“Urban exodus is real, and the pandemic gave permission for folks to decide where they want to live,” says Byron Carlock, U.S. real estate practice leader for consulting giants PwC. “Growing numbers of people will look to stay in more affordable and tax-friendly areas, if employers adapt to longer-term remote work arrangements.”

Relocation is a major life choice, though, and one that shouldn’t be taken lightly. A few factors to consider:

State income tax.

A number of states don’t even have their own income tax—Florida, Texas, Tennessee and Nevada among them, which explains why they might be particularly attractive to big earners (like Tesla’s Elon Musk, who recently announced a move to Texas). Check out a full state-by-state tax breakdown here.

But just know that savings in one area could be offset by higher rates in other areas, like property or sales taxes. “States need to generate revenue somehow, and I would point out that real-estate taxes can be even more expensive in low-income-tax states,” warns Kendall.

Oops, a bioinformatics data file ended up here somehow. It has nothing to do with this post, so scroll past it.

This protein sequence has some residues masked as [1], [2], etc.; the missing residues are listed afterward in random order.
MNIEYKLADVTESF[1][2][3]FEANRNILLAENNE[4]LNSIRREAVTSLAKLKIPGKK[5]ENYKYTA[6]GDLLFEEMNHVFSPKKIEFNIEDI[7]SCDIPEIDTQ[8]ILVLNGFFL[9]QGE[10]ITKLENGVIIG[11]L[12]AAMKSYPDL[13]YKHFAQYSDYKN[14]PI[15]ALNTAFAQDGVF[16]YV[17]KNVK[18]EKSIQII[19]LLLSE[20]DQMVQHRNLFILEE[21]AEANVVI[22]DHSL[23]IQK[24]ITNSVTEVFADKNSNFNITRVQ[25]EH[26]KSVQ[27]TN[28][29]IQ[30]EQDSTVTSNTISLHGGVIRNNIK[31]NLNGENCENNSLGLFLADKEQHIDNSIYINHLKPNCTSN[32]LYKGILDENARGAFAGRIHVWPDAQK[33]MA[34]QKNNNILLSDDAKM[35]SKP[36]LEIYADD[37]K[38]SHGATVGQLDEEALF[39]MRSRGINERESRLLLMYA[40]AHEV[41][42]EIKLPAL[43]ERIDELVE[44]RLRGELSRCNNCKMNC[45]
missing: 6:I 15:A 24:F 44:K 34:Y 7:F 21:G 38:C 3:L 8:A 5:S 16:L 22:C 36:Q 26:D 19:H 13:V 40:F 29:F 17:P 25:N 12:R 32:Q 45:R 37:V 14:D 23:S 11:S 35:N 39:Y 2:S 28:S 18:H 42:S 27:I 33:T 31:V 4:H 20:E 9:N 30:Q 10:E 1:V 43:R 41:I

One example he ran the numbers for: A couple in Maryland’s Montgomery County, with a $100,000 annual income and a $700,000 home, who moved to West Palm Beach, Fla. would fork over $1,300 a year more in property taxes, while insurance for their home and car would cost $1,600 a year more—which makes state income tax advantages seem not quite so attractive.

Home prices

Affordable home prices are an obvious reason to want out of Manhattan or San Francisco. It’s not always an apples-to-apples comparison, though: If you are trading up from a tiny city one- or two-bedroom to a nice house in the suburbs, then your lifestyle might be more spacious, but you might not be saving additional money.